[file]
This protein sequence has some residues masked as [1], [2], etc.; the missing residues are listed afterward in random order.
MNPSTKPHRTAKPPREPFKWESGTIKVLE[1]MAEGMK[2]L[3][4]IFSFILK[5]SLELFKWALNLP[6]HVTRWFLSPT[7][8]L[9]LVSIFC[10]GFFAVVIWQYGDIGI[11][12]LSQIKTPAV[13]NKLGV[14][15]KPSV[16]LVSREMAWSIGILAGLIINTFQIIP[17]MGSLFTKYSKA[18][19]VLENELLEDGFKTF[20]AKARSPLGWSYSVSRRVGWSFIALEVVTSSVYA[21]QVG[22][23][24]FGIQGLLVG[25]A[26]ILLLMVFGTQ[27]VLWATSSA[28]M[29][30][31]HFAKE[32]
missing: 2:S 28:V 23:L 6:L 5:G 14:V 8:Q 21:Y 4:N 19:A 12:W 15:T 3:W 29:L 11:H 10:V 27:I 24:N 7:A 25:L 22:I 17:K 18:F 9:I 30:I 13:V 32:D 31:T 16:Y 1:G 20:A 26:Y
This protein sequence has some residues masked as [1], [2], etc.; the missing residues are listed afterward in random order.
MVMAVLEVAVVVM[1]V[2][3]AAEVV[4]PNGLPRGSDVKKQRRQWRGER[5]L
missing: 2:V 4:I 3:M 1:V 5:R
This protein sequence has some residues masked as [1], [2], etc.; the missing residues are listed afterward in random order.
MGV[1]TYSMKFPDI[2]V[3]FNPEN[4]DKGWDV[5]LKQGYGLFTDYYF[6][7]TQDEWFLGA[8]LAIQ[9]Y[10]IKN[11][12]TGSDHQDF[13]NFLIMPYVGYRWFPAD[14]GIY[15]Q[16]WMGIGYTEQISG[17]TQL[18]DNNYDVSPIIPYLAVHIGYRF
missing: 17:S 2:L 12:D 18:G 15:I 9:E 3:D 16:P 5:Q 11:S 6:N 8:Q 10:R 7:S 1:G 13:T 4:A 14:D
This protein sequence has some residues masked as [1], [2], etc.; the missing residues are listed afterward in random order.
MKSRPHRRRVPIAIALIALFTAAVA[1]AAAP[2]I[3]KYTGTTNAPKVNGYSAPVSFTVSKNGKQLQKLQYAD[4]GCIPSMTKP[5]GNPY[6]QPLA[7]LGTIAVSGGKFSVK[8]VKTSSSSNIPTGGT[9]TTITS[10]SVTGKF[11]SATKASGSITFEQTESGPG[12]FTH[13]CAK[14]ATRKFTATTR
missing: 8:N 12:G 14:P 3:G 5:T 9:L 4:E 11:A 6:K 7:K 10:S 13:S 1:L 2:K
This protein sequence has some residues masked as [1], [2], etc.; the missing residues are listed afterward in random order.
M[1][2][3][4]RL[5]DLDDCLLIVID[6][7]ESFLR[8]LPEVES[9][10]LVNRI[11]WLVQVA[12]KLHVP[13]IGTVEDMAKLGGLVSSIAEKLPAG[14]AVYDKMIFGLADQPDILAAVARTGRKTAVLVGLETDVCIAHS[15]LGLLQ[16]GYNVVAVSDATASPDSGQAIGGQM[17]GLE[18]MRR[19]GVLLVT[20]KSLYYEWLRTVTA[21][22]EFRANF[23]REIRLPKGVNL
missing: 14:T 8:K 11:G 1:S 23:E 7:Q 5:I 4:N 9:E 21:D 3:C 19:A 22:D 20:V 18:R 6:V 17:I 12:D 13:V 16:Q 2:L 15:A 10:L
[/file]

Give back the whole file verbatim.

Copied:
This protein sequence has some residues masked as [1], [2], etc.; the missing residues are listed afterward in random order.
MNPSTKPHRTAKPPREPFKWESGTIKVLE[1]MAEGMK[2]L[3][4]IFSFILK[5]SLELFKWALNLP[6]HVTRWFLSPT[7][8]L[9]LVSIFC[10]GFFAVVIWQYGDIGI[11][12]LSQIKTPAV[13]NKLGV[14][15]KPSV[16]LVSREMAWSIGILAGLIINTFQIIP[17]MGSLFTKYSKA[18][19]VLENELLEDGFKTF[20]AKARSPLGWSYSVSRRVGWSFIALEVVTSSVYA[21]QVG[22][23][24]FGIQGLLVG[25]A[26]ILLLMVFGTQ[27]VLWATSSA[28]M[29][30][31]HFAKE[32]
missing: 2:S 28:V 23:L 6:L 5:G 14:V 8:Q 21:Y 4:N 19:A 12:W 15:T 3:W 29:L 11:H 10:V 27:I 24:N 7:A 25:L 22:I 17:K 18:F 9:I 30:I 13:V 32:D 31:T 16:Y 1:G 20:A 26:Y
This protein sequence has some residues masked as [1], [2], etc.; the missing residues are listed afterward in random order.
MVMAVLEVAVVVM[1]V[2][3]AAEVV[4]PNGLPRGSDVKKQRRQWRGER[5]L
missing: 2:V 4:I 3:M 1:V 5:R
This protein sequence has some residues masked as [1], [2], etc.; the missing residues are listed afterward in random order.
MGV[1]TYSMKFPDI[2]V[3]FNPEN[4]DKGWDV[5]LKQGYGLFTDYYF[6][7]TQDEWFLGA[8]LAIQ[9]Y[10]IKN[11][12]TGSDHQDF[13]NFLIMPYVGYRWFPAD[14]GIY[15]Q[16]WMGIGYTEQISG[17]TQL[18]DNNYDVSPIIPYLAVHIGYRF
missing: 17:S 2:L 12:D 18:G 15:I 9:E 3:D 16:P 5:Q 11:S 6:N 8:Q 10:R 7:S 1:G 13:T 4:A 14:D
This protein sequence has some residues masked as [1], [2], etc.; the missing residues are listed afterward in random order.
MKSRPHRRRVPIAIALIALFTAAVA[1]AAAP[2]I[3]KYTGTTNAPKVNGYSAPVSFTVSKNGKQLQKLQYAD[4]GCIPSMTKP[5]GNPY[6]QPLA[7]LGTIAVSGGKFSVK[8]VKTSSSSNIPTGGT[9]TTITS[10]SVTGKF[11]SATKASGSITFEQTESGPG[12]FTH[13]CAK[14]ATRKFTATTR
missing: 8:N 12:G 14:P 3:G 5:T 9:L 4:E 11:A 6:K 7:K 10:S 13:S 1:L 2:K
This protein sequence has some residues masked as [1], [2], etc.; the missing residues are listed afterward in random order.
M[1][2][3][4]RL[5]DLDDCLLIVID[6][7]ESFLR[8]LPEVES[9][10]LVNRI[11]WLVQVA[12]KLHVP[13]IGTVEDMAKLGGLVSSIAEKLPAG[14]AVYDKMIFGLADQPDILAAVARTGRKTAVLVGLETDVCIAHS[15]LGLLQ[16]GYNVVAVSDATASPDSGQAIGGQM[17]GLE[18]MRR[19]GVLLVT[20]KSLYYEWLRTVTA[21][22]EFRANF[23]REIRLPKGVNL
missing: 14:T 8:K 11:G 1:S 23:E 7:Q 5:I 4:N 9:E 21:D 3:C 19:A 22:D 20:V 18:R 6:V 17:I 12:D 13:V 16:Q 2:L 15:A 10:L